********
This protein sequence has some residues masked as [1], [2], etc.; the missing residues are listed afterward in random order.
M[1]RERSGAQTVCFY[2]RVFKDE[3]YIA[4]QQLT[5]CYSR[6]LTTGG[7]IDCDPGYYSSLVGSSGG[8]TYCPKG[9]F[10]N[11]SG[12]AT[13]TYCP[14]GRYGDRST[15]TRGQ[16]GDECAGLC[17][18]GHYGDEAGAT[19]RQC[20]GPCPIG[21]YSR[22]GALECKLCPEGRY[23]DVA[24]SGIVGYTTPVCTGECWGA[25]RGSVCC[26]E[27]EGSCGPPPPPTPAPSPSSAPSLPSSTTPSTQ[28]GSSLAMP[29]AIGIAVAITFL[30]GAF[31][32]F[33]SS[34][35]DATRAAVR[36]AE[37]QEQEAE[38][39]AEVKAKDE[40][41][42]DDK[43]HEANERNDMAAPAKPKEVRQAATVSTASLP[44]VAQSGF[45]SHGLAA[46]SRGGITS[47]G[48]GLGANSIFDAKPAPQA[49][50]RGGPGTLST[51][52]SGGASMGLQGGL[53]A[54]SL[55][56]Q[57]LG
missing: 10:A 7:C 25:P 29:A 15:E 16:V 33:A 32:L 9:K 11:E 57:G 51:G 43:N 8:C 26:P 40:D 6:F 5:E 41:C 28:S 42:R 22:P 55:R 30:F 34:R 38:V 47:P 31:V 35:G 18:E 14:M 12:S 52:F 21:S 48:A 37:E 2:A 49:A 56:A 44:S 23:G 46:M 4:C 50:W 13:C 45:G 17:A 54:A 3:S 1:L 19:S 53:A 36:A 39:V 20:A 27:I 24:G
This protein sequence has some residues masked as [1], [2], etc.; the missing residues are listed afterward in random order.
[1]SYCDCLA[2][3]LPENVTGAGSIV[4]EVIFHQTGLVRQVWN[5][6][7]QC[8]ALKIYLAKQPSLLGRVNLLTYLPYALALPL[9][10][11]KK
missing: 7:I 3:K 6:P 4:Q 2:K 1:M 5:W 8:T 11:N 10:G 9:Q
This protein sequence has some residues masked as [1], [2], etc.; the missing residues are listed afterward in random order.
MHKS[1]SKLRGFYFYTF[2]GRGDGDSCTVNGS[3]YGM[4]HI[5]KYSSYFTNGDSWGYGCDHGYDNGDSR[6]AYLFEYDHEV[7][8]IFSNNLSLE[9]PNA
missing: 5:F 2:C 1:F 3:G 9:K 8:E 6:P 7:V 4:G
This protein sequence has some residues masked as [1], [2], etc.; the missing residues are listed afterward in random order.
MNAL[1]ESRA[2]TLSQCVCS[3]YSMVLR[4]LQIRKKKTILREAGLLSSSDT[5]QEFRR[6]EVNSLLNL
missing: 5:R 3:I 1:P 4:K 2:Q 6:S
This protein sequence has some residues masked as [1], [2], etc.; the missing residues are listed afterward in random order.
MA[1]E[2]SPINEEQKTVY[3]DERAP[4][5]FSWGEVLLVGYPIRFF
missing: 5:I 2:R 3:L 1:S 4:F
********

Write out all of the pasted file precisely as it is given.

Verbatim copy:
This protein sequence has some residues masked as [1], [2], etc.; the missing residues are listed afterward in random order.
M[1]RERSGAQTVCFY[2]RVFKDE[3]YIA[4]QQLT[5]CYSR[6]LTTGG[7]IDCDPGYYSSLVGSSGG[8]TYCPKG[9]F[10]N[11]SG[12]AT[13]TYCP[14]GRYGDRST[15]TRGQ[16]GDECAGLC[17][18]GHYGDEAGAT[19]RQC[20]GPCPIG[21]YSR[22]GALECKLCPEGRY[23]DVA[24]SGIVGYTTPVCTGECWGA[25]RGSVCC[26]E[27]EGSCGPPPPPTPAPSPSSAPSLPSSTTPSTQ[28]GSSLAMP[29]AIGIAVAITFL[30]GAF[31][32]F[33]SS[34][35]DATRAAVR[36]AE[37]QEQEAE[38][39]AEVKAKDE[40][41][42]DDK[43]HEANERNDMAAPAKPKEVRQAATVSTASLP[44]VAQSGF[45]SHGLAA[46]SRGGITS[47]G[48]GLGANSIFDAKPAPQA[49][50]RGGPGTLST[51][52]SGGASMGLQGGL[53]A[54]SL[55][56]Q[57]LG
missing: 10:A 7:C 25:P 29:A 15:E 16:V 33:A 32:L 9:K 11:E 57:G 51:G 43:N 8:C 26:P 40:D 6:F 5:E 41:C 28:S 42:R 22:P 55:R 30:F 34:R 38:V 47:P 31:V 35:G 18:E 14:M 12:S 52:F 21:S 48:A 37:E 2:A 49:A 56:A 44:S 23:G 46:M 4:C 50:W 13:C 45:G 17:A 54:A 3:S 1:L 19:S 53:A 36:A 39:V 20:A 27:I 24:G
This protein sequence has some residues masked as [1], [2], etc.; the missing residues are listed afterward in random order.
[1]SYCDCLA[2][3]LPENVTGAGSIV[4]EVIFHQTGLVRQVWN[5][6][7]QC[8]ALKIYLAKQPSLLGRVNLLTYLPYALALPL[9][10][11]KK
missing: 7:I 3:K 6:P 4:Q 2:K 1:M 5:W 8:T 11:N 10:G 9:Q
This protein sequence has some residues masked as [1], [2], etc.; the missing residues are listed afterward in random order.
MHKS[1]SKLRGFYFYTF[2]GRGDGDSCTVNGS[3]YGM[4]HI[5]KYSSYFTNGDSWGYGCDHGYDNGDSR[6]AYLFEYDHEV[7][8]IFSNNLSLE[9]PNA
missing: 5:F 2:C 1:F 3:G 9:K 8:E 6:P 7:V 4:G
This protein sequence has some residues masked as [1], [2], etc.; the missing residues are listed afterward in random order.
MNAL[1]ESRA[2]TLSQCVCS[3]YSMVLR[4]LQIRKKKTILREAGLLSSSDT[5]QEFRR[6]EVNSLLNL
missing: 5:R 3:I 1:P 4:K 2:Q 6:S
This protein sequence has some residues masked as [1], [2], etc.; the missing residues are listed afterward in random order.
MA[1]E[2]SPINEEQKTVY[3]DERAP[4][5]FSWGEVLLVGYPIRFF
missing: 5:I 2:R 3:L 1:S 4:F